The Volkswagen Group’s supervisory board is expected to vote on changes to its manufacturing operations as part of an effort to accelerate its shift into electric vehicles (EV).
The Financial Times has reported that the board will meet on Friday to vote on a number of proposals which could see the group’s German plants adapted to specialise in a new wave of EV product, with some production of conventional vehicles shifting to its plants in the Czech Republic.
Sources of the newspaper said that VW was seeking to revamp two German plants, in Emden and Hannover, so that they can produce electric cars in the early 2020s.
The Emden site could deliver a sub-€20,000 EV into the forthcoming Volkswagen ID range that would be comparable to a Polo hatchback, the FT reported.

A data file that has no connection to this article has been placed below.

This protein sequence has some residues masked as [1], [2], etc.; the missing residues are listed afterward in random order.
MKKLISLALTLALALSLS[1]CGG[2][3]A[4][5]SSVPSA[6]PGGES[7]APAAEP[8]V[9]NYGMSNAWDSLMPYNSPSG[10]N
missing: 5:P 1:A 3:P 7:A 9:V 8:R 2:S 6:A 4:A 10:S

However, the board’s plans will need to be rubber-stamped by VW’s powerful labour unions — which make up half the board.
The unions are concerned that the plans would put German jobs at risk as the production of greater volumes of EVs at plants in the group’s home market would demand fewer workers as an electric car needs only two-thirds the parts of a conventional car.
The FT’s sources said that VW wants to cut headcount in a responsible way so that tens of thousands of ageing workers can retire rather than be made redundant.
The Volkswagen Group’s bold plan to launch over 80 new electrified models by 2025, including some 50 pure EVs, were unveiled at last September’s Frankfurt Motor Show.
Currently, the only pure EV products in the Group’s line-up are the e-Golf and e-up hatchbacks.
Plans to restructure the group’s vehicle production operations would aim to deliver earlier growth of its EV product, with new vehicles becoming available in greater numbers in the early 2020s.